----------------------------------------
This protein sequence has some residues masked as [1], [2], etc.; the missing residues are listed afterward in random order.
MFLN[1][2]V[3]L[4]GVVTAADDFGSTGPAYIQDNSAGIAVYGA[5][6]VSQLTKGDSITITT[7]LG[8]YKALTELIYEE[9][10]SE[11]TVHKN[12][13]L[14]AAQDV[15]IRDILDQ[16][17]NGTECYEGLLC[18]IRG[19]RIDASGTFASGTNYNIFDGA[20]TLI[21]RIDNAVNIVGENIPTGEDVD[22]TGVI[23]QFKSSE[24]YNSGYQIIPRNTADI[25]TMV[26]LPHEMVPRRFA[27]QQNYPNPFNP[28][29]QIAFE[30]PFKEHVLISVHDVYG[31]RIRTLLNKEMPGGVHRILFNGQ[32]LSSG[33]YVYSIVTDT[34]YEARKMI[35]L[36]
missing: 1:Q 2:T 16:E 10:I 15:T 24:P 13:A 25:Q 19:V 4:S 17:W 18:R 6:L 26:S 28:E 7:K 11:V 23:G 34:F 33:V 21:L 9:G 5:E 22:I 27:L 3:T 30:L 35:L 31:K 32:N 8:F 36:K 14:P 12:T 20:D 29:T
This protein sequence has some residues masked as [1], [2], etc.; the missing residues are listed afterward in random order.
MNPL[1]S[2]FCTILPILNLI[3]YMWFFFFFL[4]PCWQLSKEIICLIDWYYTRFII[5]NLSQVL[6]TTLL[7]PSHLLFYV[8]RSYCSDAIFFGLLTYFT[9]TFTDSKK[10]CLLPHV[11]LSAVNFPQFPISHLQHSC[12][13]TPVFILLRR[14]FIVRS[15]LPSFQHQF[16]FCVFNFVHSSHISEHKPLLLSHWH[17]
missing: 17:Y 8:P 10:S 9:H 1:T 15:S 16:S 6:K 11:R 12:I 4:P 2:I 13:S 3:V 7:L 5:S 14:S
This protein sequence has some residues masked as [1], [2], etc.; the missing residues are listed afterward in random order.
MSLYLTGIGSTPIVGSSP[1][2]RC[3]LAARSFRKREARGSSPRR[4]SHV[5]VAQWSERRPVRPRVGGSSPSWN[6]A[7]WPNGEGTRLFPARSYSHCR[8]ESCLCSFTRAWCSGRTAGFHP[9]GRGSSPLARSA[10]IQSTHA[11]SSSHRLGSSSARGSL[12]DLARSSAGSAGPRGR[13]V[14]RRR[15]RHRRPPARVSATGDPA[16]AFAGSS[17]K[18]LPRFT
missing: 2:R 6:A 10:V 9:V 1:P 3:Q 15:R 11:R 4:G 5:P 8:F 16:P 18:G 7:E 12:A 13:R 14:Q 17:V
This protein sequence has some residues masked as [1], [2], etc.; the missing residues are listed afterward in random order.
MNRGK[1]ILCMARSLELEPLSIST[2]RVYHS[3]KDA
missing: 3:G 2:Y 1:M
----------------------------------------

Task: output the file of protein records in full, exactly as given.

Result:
This protein sequence has some residues masked as [1], [2], etc.; the missing residues are listed afterward in random order.
MFLN[1][2]V[3]L[4]GVVTAADDFGSTGPAYIQDNSAGIAVYGA[5][6]VSQLTKGDSITITT[7]LG[8]YKALTELIYEE[9][10]SE[11]TVHKN[12][13]L[14]AAQDV[15]IRDILDQ[16][17]NGTECYEGLLC[18]IRG[19]RIDASGTFASGTNYNIFDGA[20]TLI[21]RIDNAVNIVGENIPTGEDVD[22]TGVI[23]QFKSSE[24]YNSGYQIIPRNTADI[25]TMV[26]LPHEMVPRRFA[27]QQNYPNPFNP[28][29]QIAFE[30]PFKEHVLISVHDVYG[31]RIRTLLNKEMPGGVHRILFNGQ[32]LSSG[33]YVYSIVTDT[34]YEARKMI[35]L[36]
missing: 1:Q 2:T 16:E 10:I 15:T 24:P 13:A 25:Q 19:V 4:S 17:W 18:R 6:L 26:S 28:E 7:K 11:V 23:G 34:F 33:V 21:L 9:G 5:E 22:I 27:L 3:T 30:L 35:L 31:K 32:N 8:F 36:K 14:P 12:T 20:D 29:T
This protein sequence has some residues masked as [1], [2], etc.; the missing residues are listed afterward in random order.
MNPL[1]S[2]FCTILPILNLI[3]YMWFFFFFL[4]PCWQLSKEIICLIDWYYTRFII[5]NLSQVL[6]TTLL[7]PSHLLFYV[8]RSYCSDAIFFGLLTYFT[9]TFTDSKK[10]CLLPHV[11]LSAVNFPQFPISHLQHSC[12][13]TPVFILLRR[14]FIVRS[15]LPSFQHQF[16]FCVFNFVHSSHISEHKPLLLSHWH[17]
missing: 17:Y 8:P 10:S 9:H 1:T 15:S 16:S 6:K 11:R 12:I 4:P 2:I 13:S 3:V 7:L 5:S 14:S
This protein sequence has some residues masked as [1], [2], etc.; the missing residues are listed afterward in random order.
MSLYLTGIGSTPIVGSSP[1][2]RC[3]LAARSFRKREARGSSPRR[4]SHV[5]VAQWSERRPVRPRVGGSSPSWN[6]A[7]WPNGEGTRLFPARSYSHCR[8]ESCLCSFTRAWCSGRTAGFHP[9]GRGSSPLARSA[10]IQSTHA[11]SSSHRLGSSSARGSL[12]DLARSSAGSAGPRGR[13]V[14]RRR[15]RHRRPPARVSATGDPA[16]AFAGSS[17]K[18]LPRFT
missing: 2:R 6:A 10:V 9:V 1:P 3:Q 15:R 11:R 4:G 5:P 8:F 16:P 18:G 7:E 12:A 13:R 14:Q 17:V
This protein sequence has some residues masked as [1], [2], etc.; the missing residues are listed afterward in random order.
MNRGK[1]ILCMARSLELEPLSIST[2]RVYHS[3]KDA
missing: 3:G 2:Y 1:M